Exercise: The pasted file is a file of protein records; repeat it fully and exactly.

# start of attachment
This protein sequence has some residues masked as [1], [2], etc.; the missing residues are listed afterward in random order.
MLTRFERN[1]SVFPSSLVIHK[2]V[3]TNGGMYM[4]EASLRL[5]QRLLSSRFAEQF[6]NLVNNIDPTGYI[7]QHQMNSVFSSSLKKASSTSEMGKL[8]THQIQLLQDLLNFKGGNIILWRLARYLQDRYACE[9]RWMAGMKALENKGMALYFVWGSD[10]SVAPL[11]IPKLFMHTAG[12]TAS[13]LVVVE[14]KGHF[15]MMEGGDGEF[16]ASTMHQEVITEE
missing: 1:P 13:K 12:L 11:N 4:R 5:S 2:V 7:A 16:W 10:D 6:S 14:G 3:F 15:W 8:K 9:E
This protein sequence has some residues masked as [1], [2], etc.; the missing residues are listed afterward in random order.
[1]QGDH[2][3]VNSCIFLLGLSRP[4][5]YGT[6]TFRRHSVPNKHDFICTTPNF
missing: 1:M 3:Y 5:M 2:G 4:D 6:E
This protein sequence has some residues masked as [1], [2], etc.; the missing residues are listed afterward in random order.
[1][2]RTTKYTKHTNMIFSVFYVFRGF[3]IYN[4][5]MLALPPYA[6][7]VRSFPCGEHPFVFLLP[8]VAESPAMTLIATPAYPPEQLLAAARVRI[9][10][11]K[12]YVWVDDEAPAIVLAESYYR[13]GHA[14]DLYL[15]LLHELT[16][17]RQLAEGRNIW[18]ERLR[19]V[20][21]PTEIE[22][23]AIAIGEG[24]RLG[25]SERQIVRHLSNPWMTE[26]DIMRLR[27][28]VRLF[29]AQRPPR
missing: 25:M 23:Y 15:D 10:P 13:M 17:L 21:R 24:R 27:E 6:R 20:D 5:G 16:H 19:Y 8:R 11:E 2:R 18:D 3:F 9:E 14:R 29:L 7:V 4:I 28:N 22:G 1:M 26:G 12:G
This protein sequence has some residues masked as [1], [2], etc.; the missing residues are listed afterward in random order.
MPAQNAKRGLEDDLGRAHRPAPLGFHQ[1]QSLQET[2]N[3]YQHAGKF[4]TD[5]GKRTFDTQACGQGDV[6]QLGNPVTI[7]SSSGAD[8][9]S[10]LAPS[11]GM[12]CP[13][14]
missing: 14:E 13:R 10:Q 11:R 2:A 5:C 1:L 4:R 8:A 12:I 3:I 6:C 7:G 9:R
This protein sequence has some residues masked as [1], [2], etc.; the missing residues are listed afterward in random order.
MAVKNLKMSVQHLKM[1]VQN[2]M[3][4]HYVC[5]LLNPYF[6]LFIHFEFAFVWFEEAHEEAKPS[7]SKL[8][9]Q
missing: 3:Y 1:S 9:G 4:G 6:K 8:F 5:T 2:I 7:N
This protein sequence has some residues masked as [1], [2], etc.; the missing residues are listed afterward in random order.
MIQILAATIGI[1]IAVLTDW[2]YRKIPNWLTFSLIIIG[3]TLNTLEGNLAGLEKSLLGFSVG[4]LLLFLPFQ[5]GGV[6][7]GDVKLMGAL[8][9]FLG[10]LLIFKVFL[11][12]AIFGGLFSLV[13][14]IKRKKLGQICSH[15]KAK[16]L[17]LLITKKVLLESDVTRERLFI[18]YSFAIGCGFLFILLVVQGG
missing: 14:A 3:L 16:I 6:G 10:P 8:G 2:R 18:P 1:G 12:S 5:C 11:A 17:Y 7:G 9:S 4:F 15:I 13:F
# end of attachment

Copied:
This protein sequence has some residues masked as [1], [2], etc.; the missing residues are listed afterward in random order.
MLTRFERN[1]SVFPSSLVIHK[2]V[3]TNGGMYM[4]EASLRL[5]QRLLSSRFAEQF[6]NLVNNIDPTGYI[7]QHQMNSVFSSSLKKASSTSEMGKL[8]THQIQLLQDLLNFKGGNIILWRLARYLQDRYACE[9]RWMAGMKALENKGMALYFVWGSD[10]SVAPL[11]IPKLFMHTAG[12]TAS[13]LVVVE[14]KGHF[15]MMEGGDGEF[16]ASTMHQEVITEE
missing: 1:P 13:K 12:L 11:N 4:R 5:S 2:V 7:A 16:W 10:D 6:S 14:G 3:F 15:W 8:K 9:E
This protein sequence has some residues masked as [1], [2], etc.; the missing residues are listed afterward in random order.
[1]QGDH[2][3]VNSCIFLLGLSRP[4][5]YGT[6]TFRRHSVPNKHDFICTTPNF
missing: 1:M 3:Y 5:M 2:G 4:D 6:E
This protein sequence has some residues masked as [1], [2], etc.; the missing residues are listed afterward in random order.
[1][2]RTTKYTKHTNMIFSVFYVFRGF[3]IYN[4][5]MLALPPYA[6][7]VRSFPCGEHPFVFLLP[8]VAESPAMTLIATPAYPPEQLLAAARVRI[9][10][11]K[12]YVWVDDEAPAIVLAESYYR[13]GHA[14]DLYL[15]LLHELT[16][17]RQLAEGRNIW[18]ERLR[19]V[20][21]PTEIE[22][23]AIAIGEG[24]RLG[25]SERQIVRHLSNPWMTE[26]DIMRLR[27][28]VRLF[29]AQRPPR
missing: 25:M 23:Y 15:D 10:P 13:M 17:L 21:R 24:R 27:E 6:R 20:D 5:G 16:H 19:Y 8:R 11:E 2:R 18:D 3:F 9:E 14:R 29:L 7:V 4:I 28:N 22:G 1:M 26:G 12:G
This protein sequence has some residues masked as [1], [2], etc.; the missing residues are listed afterward in random order.
MPAQNAKRGLEDDLGRAHRPAPLGFHQ[1]QSLQET[2]N[3]YQHAGKF[4]TD[5]GKRTFDTQACGQGDV[6]QLGNPVTI[7]SSSGAD[8][9]S[10]LAPS[11]GM[12]CP[13][14]
missing: 14:E 13:R 10:Q 11:R 2:A 5:C 1:L 4:R 8:A 12:I 3:I 6:C 7:G 9:R
This protein sequence has some residues masked as [1], [2], etc.; the missing residues are listed afterward in random order.
MAVKNLKMSVQHLKM[1]VQN[2]M[3][4]HYVC[5]LLNPYF[6]LFIHFEFAFVWFEEAHEEAKPS[7]SKL[8][9]Q
missing: 3:Y 1:S 9:G 4:G 6:K 8:F 5:T 2:I 7:N
This protein sequence has some residues masked as [1], [2], etc.; the missing residues are listed afterward in random order.
MIQILAATIGI[1]IAVLTDW[2]YRKIPNWLTFSLIIIG[3]TLNTLEGNLAGLEKSLLGFSVG[4]LLLFLPFQ[5]GGV[6][7]GDVKLMGAL[8][9]FLG[10]LLIFKVFL[11][12]AIFGGLFSLV[13][14]IKRKKLGQICSH[15]KAK[16]L[17]LLITKKVLLESDVTRERLFI[18]YSFAIGCGFLFILLVVQGG
missing: 14:A 3:L 16:I 6:G 10:P 8:G 2:R 18:P 1:G 12:S 5:C 11:A 17:Y 7:G 9:S 4:F 15:I 13:F